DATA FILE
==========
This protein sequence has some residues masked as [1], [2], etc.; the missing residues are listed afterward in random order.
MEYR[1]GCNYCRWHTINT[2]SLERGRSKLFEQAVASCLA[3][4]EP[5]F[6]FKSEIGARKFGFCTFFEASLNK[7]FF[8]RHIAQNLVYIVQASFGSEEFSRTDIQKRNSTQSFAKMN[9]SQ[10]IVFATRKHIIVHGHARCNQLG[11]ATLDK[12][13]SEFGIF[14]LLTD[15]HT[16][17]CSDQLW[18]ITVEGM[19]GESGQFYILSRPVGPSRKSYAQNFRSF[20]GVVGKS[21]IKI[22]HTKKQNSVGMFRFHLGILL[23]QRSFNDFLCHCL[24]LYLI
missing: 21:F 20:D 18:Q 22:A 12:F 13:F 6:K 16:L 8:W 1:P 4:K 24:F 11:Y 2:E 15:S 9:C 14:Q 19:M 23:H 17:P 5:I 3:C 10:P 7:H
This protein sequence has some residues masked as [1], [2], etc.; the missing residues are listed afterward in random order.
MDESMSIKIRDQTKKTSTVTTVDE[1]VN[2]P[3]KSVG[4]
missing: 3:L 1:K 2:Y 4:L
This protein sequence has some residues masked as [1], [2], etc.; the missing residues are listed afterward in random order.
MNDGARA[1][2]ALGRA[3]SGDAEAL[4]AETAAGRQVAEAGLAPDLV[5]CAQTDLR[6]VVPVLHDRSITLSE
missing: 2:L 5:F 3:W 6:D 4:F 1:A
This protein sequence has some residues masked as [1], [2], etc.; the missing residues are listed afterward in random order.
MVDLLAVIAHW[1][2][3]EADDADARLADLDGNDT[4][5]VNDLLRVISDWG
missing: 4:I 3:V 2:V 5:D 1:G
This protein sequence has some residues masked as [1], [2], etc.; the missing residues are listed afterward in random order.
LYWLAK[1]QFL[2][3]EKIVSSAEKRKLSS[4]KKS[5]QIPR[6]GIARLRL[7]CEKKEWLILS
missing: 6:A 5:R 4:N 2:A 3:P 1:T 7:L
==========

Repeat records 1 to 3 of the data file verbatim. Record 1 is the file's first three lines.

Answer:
This protein sequence has some residues masked as [1], [2], etc.; the missing residues are listed afterward in random order.
MEYR[1]GCNYCRWHTINT[2]SLERGRSKLFEQAVASCLA[3][4]EP[5]F[6]FKSEIGARKFGFCTFFEASLNK[7]FF[8]RHIAQNLVYIVQASFGSEEFSRTDIQKRNSTQSFAKMN[9]SQ[10]IVFATRKHIIVHGHARCNQLG[11]ATLDK[12][13]SEFGIF[14]LLTD[15]HT[16][17]CSDQLW[18]ITVEGM[19]GESGQFYILSRPVGPSRKSYAQNFRSF[20]GVVGKS[21]IKI[22]HTKKQNSVGMFRFHLGILL[23]QRSFNDFLCHCL[24]LYLI
missing: 21:F 20:D 18:Q 22:A 12:F 13:F 6:K 16:L 8:W 1:P 4:K 24:F 11:Y 2:E 15:S 9:C 14:Q 19:M 23:H 17:P 5:I 3:C 10:P 7:H
This protein sequence has some residues masked as [1], [2], etc.; the missing residues are listed afterward in random order.
MDESMSIKIRDQTKKTSTVTTVDE[1]VN[2]P[3]KSVG[4]
missing: 3:L 1:K 2:Y 4:L
This protein sequence has some residues masked as [1], [2], etc.; the missing residues are listed afterward in random order.
MNDGARA[1][2]ALGRA[3]SGDAEAL[4]AETAAGRQVAEAGLAPDLV[5]CAQTDLR[6]VVPVLHDRSITLSE
missing: 2:L 5:F 3:W 6:D 4:F 1:A